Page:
36(2009); http://dx.doi.org/10.1118/1.3182267View Description Hide Description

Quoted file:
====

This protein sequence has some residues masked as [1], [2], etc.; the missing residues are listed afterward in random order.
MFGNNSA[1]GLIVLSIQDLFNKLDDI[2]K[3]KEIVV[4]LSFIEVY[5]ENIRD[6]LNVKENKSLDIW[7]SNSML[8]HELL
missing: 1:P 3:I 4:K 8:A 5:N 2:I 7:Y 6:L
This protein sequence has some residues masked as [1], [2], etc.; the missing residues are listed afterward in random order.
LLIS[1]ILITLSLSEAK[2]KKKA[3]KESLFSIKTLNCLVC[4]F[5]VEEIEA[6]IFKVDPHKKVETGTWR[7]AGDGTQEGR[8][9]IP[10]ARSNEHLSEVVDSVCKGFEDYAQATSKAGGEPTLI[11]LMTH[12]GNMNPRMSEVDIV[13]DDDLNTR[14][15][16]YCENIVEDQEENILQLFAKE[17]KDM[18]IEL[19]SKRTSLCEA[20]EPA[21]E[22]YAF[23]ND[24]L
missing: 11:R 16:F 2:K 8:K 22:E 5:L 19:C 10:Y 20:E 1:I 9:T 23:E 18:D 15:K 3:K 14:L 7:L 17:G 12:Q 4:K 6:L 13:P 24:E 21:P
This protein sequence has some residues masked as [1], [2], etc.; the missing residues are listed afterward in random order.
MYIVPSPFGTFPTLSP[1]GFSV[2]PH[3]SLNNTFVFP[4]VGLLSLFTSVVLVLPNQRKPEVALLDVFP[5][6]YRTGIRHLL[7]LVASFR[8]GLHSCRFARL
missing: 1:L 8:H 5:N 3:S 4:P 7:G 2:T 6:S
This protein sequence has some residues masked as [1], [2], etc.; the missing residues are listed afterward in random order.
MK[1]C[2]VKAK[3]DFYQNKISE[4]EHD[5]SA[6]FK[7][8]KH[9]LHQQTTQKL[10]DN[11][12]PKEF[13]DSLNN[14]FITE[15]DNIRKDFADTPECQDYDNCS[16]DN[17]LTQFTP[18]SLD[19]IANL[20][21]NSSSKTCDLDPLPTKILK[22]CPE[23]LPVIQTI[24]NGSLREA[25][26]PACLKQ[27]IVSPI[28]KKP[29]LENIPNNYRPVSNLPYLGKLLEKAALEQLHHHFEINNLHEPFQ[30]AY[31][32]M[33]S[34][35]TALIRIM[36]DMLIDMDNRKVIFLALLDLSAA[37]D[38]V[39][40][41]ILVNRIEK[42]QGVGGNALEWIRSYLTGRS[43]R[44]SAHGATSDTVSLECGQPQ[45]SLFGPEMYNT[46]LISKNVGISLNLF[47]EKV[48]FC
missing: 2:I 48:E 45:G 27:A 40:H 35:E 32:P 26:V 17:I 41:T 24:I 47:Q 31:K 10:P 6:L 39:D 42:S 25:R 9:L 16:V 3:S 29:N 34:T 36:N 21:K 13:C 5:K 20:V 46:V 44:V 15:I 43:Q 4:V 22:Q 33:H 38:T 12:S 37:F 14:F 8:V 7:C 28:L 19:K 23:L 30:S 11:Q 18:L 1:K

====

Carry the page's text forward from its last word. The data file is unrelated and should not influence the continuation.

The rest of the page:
Purpose: To introduce a novel two‐point initialization and semiautomated objective tool for MR brainspectroscopy. This method will improve the efficiency speed and reduce user‐bias in evaluation in‐vivo spectra assessed over artifacts (simulated) that arise from shimming, electronic noise, field inhomogeneity, coil sensitivities, relaxation which can cause variation in baseline drift or system noise. Method and Materials: Ten cases of C‐6 induced rodent Glioma models/controls were analyzed from MRS data acquired on a Bruker Biospin 7T scanner. The new two point method only requires the user/technologist to specify ‘start’ ‐ ‘end’ PPMs. First moment calculation is to used estimate the global standard deviation that initializes a Marquart‐Levenberg nonlinear optimization method. Three equations were assessed: I) Gaussian‐only fit, II) equal weighted Gaussian and Lorentzian Mixture, and III) free ratio between Gaussian and Lorentzian mixtures. We tested the algorithm in four metabolic regimes (Creatine, Choline, NAA, and Lipid/Lactate). Results: General Linearized Mixed Models were used to assess the method. There were significant differences (F=1817; df = (3, 47e3), p<.0001) between the algorithm types (I‐III) across disease model (c6 vs. control). When the pure Gaussian was applied the results tended to over estimate area (t= 2.73; df=450.0, p<0.001). The 50% mixture of Gaussian‐Lorentzian (t= −2.28; df 428.1, p<0.001) was found to underestimate of the true area. No difference was found on the freely varying (model III) for two point fit. Conclusion: The 2‐point method was shown to be equivalent or better than the 3 pt method for the initial spectra bracketing step. This provides advantages since the two point method requires less judgment (more objective) and is faster to perform. Additionally, we have demonstrated that the simple fitting of a Gaussian function may not be sufficient and Lorentzian terms may be required. Such standards are important for efficient glioma MRS evaluation.